Telstra hauls in Cisco, Ericsson, Juniper to explain TITSUPs
Australia's dominant carrier wants suppliers to explain why its network keeps going down
Australia's dominant carrier Telstra has hauled three of its key vendors into the principal's office for a dressing down, following network outages that had the Australian incumbent giving mobile users “free data days” to stem the outrage.
Major outages in the mobile network happened in February and March, and the carrier's network status page still shows parts of the network that remain TITSUP (Total Inability to Support Usual Performance).
Kate McKenzie, Telstra's COO, told the Comms Day Summit that the network stumbles in February and March have led the company to launch a review of its networks.
That project will involve three vendors: Ericsson, which dominates its mobile infrastructure; Cisco, the carrier's core IP routing supplier practically forever, and Juniper Networks.
“In conjunction with our global partners Ericsson, Cisco and Juniper we have assembled a team of internal and external engineering experts to do an end-to-end review of our network. While this work is underway, Telstra Operations has a heightened awareness plan including Executive-level review of any changes planned for the mobile and core IP networks”, she said in the speech (in full, here).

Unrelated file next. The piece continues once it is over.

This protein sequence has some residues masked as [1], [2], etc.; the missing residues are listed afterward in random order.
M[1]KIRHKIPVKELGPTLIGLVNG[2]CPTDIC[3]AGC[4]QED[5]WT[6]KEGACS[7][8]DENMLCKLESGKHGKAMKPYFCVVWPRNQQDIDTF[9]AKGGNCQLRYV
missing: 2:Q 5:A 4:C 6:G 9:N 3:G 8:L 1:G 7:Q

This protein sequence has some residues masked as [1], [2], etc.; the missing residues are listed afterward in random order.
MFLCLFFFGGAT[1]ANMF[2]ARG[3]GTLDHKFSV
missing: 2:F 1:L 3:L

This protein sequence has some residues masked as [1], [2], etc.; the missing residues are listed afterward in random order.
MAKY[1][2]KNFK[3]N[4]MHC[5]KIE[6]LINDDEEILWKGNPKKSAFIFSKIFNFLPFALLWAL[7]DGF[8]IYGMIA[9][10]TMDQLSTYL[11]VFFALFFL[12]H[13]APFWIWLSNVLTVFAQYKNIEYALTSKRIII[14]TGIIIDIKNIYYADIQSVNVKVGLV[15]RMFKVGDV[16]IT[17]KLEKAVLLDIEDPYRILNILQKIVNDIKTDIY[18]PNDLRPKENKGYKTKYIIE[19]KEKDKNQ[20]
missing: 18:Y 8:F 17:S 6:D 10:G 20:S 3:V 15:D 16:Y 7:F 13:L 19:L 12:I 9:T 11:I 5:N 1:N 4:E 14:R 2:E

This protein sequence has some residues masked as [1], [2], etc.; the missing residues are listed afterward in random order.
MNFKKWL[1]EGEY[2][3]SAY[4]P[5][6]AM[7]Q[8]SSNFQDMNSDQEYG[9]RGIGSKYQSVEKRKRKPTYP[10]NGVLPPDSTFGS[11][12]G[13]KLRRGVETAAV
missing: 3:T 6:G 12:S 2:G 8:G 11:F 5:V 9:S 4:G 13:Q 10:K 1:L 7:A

McKenzie explained to the summit that the February 9th outage was (as previously reported) down to human error while engineers were trying to isolate a degrading node from the network.
The incorrect restart of a node dropped 15 per cent of mobile customers from the network at once, and with them all trying to re-register at once, the network collapsed.
The second outage, on March 17, gets only a partial explanation. For reasons not explained in the speech, “initially international roaming customers, and then domestic customers as well” were unexpectedly disconnected from the network, and the registration database couldn't cope when they all tried to reconnect.
“Our industry experts have already told us that this is a global challenge faced by many in the industry”, McKenzie says.
Number three was the SIP outage that happened on March 22, which she says affected only three per cent of customers in total, across mobile, IP telephony, and NBN voice services.
McKenzie says she is leading the network review, and that the carrier's Home Location Register (HLR, responsible for managing mobile devices' logins to base stations) will get new capacity “within a few days”.
Customers still suffering TITSUPs at Telstra
Both unexplained and as-yet-unresolved is the persistent connection loss happening on Telstra's ADSL and Wi-Fi services. Customers are still suffering repeated loss of their IP addresses, interrupting their Internet access. ®